By John Schaffner
No Buckhead schools were on the state’s list of those Atlanta Public Schools suspected of major cheating on the Criterion-Referenced Competency Tests (CRCT), new Atlanta school board member Nancy Meister told the Buckhead Council of Neighborhoods Feb. 11.
The list of schools released Feb. 10 by the state included Garden Hills Elementary School as a school of “minimum concern” for 10 percent of its classes. It was the only Buckhead school on the list at all.
Despite the relatively clean record of Buckhead schools, the 20 some representatives of Buckhead neighborhoods at the BCN monthly meeting called on the APS board “to hire independent outside auditors to investigate the CRCT cheating, aside from whatever investigation [Atlanta School] Superintendent Beverly Hall has done or does internally.”
The message given to Meister, who represents District 4 on the school board, was clear: Buckhead residents expect education excellence in Atlanta’s public schools, considering the superintendent’s extensive yearly compensation and the fact the system has one of the highest per pupil expenditures per year of any school system in the nation, said council education committee chairman Glen Delk, who represents the Historic Brookhaven neighborhood.
Meister also reported “a piece of land has been identified” for building a new high school in Buckhead, but said she could not say where it is located. “Not even my husband knows,” she said
Meister said she has been told the new high school will require about 30 acres of land, for the school facility, sports fields, parking and other uses. The present North Atlanta High has 1,114 students and is located on just 17 acres on Northside Drive just north of West Wesley.
The present North Atlanta High facility is to be turned into a second Buckhead middle school to alleviate overcrowding at Sutton Middle School, the only middle school in Buckhead which accepts students from all six Buckhead elementary schools — E. Rivers, Garden Hills, Bolton Academy, Morris Brandon, Jackson and Sarah Smith.
Sutton Middle has a planned capacity of 1,040. That was exceeded this year with an enrollment of approximately 1,052. Next school year it is expected to climb to 1,169 students and to 1,340 in the 2011-2012 school year. “We are fortunate our school enrollments are growing,” she added.
Meister said Buckhead elementary schools are growing, while other parts of the city are having declining school enrollments.
Meister told the BCN meeting that there is discussion of splitting students between Sutton and the new middle school by classes rather than districting by where they live in Buckhead.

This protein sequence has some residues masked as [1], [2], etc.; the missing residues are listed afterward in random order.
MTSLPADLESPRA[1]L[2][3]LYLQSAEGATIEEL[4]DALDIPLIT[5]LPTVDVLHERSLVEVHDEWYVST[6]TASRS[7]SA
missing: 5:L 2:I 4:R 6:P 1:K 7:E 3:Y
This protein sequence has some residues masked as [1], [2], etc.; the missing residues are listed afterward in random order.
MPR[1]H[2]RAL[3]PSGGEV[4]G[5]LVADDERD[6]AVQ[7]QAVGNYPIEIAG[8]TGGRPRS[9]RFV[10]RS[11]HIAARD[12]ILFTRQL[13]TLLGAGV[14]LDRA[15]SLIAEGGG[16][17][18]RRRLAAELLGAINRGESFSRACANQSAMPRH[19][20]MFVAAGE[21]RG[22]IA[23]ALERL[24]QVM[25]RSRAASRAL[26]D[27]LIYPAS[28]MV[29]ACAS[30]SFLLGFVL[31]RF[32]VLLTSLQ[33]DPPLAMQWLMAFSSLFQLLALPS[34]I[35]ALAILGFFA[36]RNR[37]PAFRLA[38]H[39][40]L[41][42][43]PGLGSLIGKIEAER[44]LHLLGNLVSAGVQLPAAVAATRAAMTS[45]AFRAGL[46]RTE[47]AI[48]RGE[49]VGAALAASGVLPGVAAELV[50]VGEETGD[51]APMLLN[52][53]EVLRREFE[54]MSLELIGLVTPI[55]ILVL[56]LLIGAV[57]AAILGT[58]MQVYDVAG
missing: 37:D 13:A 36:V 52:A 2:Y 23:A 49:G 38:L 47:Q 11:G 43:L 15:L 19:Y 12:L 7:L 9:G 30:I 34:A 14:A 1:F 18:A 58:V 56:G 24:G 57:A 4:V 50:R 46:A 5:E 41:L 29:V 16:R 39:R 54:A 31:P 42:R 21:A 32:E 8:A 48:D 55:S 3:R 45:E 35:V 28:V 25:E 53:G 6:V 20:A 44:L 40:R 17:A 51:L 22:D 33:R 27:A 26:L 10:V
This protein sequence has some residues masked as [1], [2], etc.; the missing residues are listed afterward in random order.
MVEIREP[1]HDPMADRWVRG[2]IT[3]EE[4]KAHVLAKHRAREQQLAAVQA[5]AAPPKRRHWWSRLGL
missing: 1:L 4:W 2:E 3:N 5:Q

She said there are no potential new elementary schools planned at this time. Three of the elementary school have been expanded recently at a total cost of about $30 million.
Also presenting to the BCN February meeting was Atlanta Department of Watershed Management Commissioner Rob Hunter, who announced he is continuing to head up the city’s water and sewer operations under the administration of new Atlanta Mayor Kasim Reed.
Hunter told the group his department has faced a lot of challenges in the past. He said the department’s budget of $543 million is one-third of the city’s budget.
“We are a regional waste water and regional drinking water utility,” serving more than the city of Atlanta, he said.
Hunter indicated the budget for 2009-2010 went up about 1 percent. He said operational expenses went down, but debt service on bonds to support the water and sewer systems overhauls went up. He said the city is one step above junk-bond status, which makes financing the money more expensive than if its bond rating were better. The department had two bond issues in 2009 totaling over $1 billion.
Hunter said water and sewer revenues have been adversely affected in past years by the drought and empty houses caused by the down economy. He said sales tax revenues for the city are now off 16 percent since last year.
The department is raising its water and sewer rates over the next two years, 12.5 percent in the first year and 12 percent in the second year. Hunter said he is working with the federal Environmental Protection Agency (EPA) to change the system to tie rate increases to household incomes as well as use.
Hunter admitted one of the biggest challenges in the department is in the area of customer service. He said he came into a system “that is not focused on productivity and service. The challenge is how to fix that culture,” said Hunter, who has headed up the department for the past six years.
Check the Feb. 26 issue of the Buckhead Reporter for more information.